I won’t spoil the details of who the titular body, but it’s a crucial gaffe that mortally wounds the film right at the finish line. The climax resolves around a “twist” that isn’t earned in the slightest. The way to execute a successful twist is burying breadcrumbs through the film, so that an audience member may revisit it and parse through the way the filmmaker has pulled one over on you. There’s no buildup to the twist, save for one scene that is meant to be crucial, but doesn’t feel like a key to solving a mystery (hell, it even feels like another attempt at setting up a sense of suspense – which it doesn’t). This twist is a cheat because there’s simply no buildup to any of it at all. It happens, you cannot believe it’s happening, then it happened. There’s not even an attempt at explaining how it happened, or why (other than flashbacks, but that presents nothing new that we didn’t already know – in fact, it actually presents more questions than answers). Christ, the resolution of the film (meaning the moment before credits roll) is so abrupt, it’s akin to a social encounter with a person where they walk off in the middle of you getting out a sentence when you think that there’s going to be a conversation happening.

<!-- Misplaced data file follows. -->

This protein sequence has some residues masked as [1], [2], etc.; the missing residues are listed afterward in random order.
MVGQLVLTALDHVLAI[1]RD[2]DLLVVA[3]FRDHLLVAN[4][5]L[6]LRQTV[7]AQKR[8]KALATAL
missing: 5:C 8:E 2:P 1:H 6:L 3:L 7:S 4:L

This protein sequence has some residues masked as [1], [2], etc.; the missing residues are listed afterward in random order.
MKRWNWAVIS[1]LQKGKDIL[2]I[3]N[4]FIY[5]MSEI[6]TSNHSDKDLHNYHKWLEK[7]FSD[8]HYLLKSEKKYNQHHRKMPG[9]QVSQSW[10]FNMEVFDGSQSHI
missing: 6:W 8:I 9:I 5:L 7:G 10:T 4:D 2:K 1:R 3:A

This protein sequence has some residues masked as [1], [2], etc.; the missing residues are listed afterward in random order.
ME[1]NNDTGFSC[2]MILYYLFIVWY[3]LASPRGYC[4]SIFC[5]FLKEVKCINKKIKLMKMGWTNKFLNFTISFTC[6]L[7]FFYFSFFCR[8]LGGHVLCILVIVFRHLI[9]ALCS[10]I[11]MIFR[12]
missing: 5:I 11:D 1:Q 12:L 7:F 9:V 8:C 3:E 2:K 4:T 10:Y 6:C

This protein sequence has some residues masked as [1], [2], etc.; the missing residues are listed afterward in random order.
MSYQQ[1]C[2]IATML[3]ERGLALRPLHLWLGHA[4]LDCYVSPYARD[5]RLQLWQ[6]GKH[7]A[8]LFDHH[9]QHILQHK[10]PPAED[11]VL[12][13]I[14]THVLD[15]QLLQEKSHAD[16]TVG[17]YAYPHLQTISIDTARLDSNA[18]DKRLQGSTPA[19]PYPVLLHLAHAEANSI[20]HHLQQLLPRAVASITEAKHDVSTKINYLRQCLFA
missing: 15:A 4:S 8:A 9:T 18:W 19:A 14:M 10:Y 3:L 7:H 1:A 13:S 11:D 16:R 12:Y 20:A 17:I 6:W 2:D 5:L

It pains me tremendously to tell you this film doesn’t work. I had high hopes based on that stunner of a concept, in addition to Benjamin’s pedigree that she earned while cutting her teeth on her previous horror anthologies, SOUTHBOUND and XX. But unfortunately here, BODY AT BRIGHTON ROCK seems to have been better served as a strong anthology entry than a feature length film. I cannot though, wait to see what Roxanne Benjamin does next.